Researchers at Boston University say they have detected signs that the deadly Ebola virus causes an immune response in monkeys four days before they begin exhibiting symptoms.
More research is needed, but the discovery raises the prospect of diagnosing the disease earlier in humans, allowing earlier treatment to help patients and earlier quarantine to control breakouts, the university said in a statement Wednesday.
“Right now, we wait for diagnosis until the virus spills out of primary infection sites into the blood,” says Emily Speranza, who recently received her doctorate from Boston University’s bioinformatics program and is one of the first authors on the paper. “At that point, it’s already tremendously far along.”
“If you can start treating someone very, very early on after exposure, they’re less likely to develop really severe disease,” Speranza said in the statement. “And if you can identify people who are sick before they even show symptoms, you can better quarantine and actually control outbreaks.”
The research was led by John Connor, a professor at Boston University School of Medicine and a researcher at the university’s National Emerging Infectious Diseases Laboratories, a biolab built on the BU medical campus in the South End.
The US Army Medical Research Institute of Infectious Diseases, or USAMRIID, collaborated with the BU researchers. The study was published Wednesday in the journal Science Translational Medicine, the university said.
Speranza looked at a massive trove of data collected from a group of monkeys that had been infected with Ebola at the USAMRIID biolab at Fort Detrick in Maryland.
Speranza’s analysis found a handful of the monkeys’ genes kicking into gear as part of the innate immune response, the body’s first defense against disease, the university said. The reaction happened four days before symptoms.
She also looked at data from blood samples collected from people during the 2014-2016 outbreak in Guinea.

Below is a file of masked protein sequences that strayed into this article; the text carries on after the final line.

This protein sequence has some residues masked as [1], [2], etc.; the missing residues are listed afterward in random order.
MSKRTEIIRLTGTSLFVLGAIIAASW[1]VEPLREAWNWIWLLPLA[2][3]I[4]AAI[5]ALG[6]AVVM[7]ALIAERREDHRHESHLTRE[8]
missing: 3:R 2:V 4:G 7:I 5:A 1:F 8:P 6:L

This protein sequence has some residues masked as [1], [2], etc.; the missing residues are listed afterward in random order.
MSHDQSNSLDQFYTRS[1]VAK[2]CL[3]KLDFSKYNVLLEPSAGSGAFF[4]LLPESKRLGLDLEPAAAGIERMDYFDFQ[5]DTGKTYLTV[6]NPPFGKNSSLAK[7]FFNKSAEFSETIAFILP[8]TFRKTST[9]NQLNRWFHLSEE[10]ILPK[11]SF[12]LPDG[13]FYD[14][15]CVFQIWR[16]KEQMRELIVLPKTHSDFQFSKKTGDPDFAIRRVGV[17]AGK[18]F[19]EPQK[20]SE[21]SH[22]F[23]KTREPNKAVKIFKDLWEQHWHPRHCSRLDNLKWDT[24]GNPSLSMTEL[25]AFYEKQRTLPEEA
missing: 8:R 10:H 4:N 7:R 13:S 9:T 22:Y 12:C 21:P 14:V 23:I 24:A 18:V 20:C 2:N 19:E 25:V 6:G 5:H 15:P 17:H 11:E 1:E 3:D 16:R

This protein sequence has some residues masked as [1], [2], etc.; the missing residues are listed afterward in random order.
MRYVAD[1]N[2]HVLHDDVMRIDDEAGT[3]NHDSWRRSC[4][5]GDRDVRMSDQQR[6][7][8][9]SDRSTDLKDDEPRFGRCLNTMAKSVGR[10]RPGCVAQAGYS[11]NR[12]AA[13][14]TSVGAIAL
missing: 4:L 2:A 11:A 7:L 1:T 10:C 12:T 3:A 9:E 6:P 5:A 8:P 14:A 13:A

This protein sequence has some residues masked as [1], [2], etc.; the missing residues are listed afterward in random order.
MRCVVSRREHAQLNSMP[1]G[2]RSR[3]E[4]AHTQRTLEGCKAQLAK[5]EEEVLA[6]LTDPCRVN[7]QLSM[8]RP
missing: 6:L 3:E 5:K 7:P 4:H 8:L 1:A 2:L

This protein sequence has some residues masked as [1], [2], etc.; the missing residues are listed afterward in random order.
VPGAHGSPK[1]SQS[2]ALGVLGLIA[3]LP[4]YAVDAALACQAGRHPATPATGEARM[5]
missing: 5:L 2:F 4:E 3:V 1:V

Connor said in a telephone interview that the human data showed genetic changes similar to what happened in the monkeys, but the data did not go back before the patients had symptoms.
Connor said more research is needed into whether in humans, as in the monkeys, the changes begin four days before symptoms appear.
“That’s our hypothesis going forward, that it would be an excellent thing to investigate,” he said.
Connor noted that other scientists have found similar early immune responses in monkeys exposed to Lassa fever and humans exposed to the flu.
Still more research would be needed to sort out the specific markers of the human response to Ebola — and then create some kind of easily administered test, he said.
Such a test could be a boon to people who have been exposed to Ebola, including doctors treating Ebola patients. Even if a test could only indicate the onset of a viral infection, it could be a good thing to have, he said.
Until now, the only option for treating those who have been in contact with the terrible disease but aren’t sick yet has been: “Let’s just watch them and see if they spike a fever,” he said. By then, for many, it’s already too late.
Andrew Pekosz, a professor of molecular microbiology and immunology at Johns Hopkins University, said in an e-mail that the BU researchers’ study was interesting, contained some surprising findings, and could prove valuable.
“As the authors state at the end, these kinds of studies can set up key “signals” to look for after infection which could be used to determine when or even if a person will come down with severe disease. Being able to differentiate between ‘you’ve been exposed to the virus’ and ‘you are about to become very sick from your exposure to the virus’ has important implications for patient care and for intervention therapy,” he said.
Dr. Daniel Lucey, an adjunct professor of microbiology and immunology at Georgetown University Medical Center and a senior scholar with the O’Neill Institute for National and Global Health Law, also saw promise in the BU research.
“If some future test that was unique for Ebola virus infection could diagnose Ebola before fever began, then it could be very helpful in two ways: (1) to the patient, in terms of earlier treatment and (2) to Public Health, in terms of preventing spread of Ebola virus, because spread to other people through contact with infected body fluids occurs only after fever begins,” he said in an e-mail.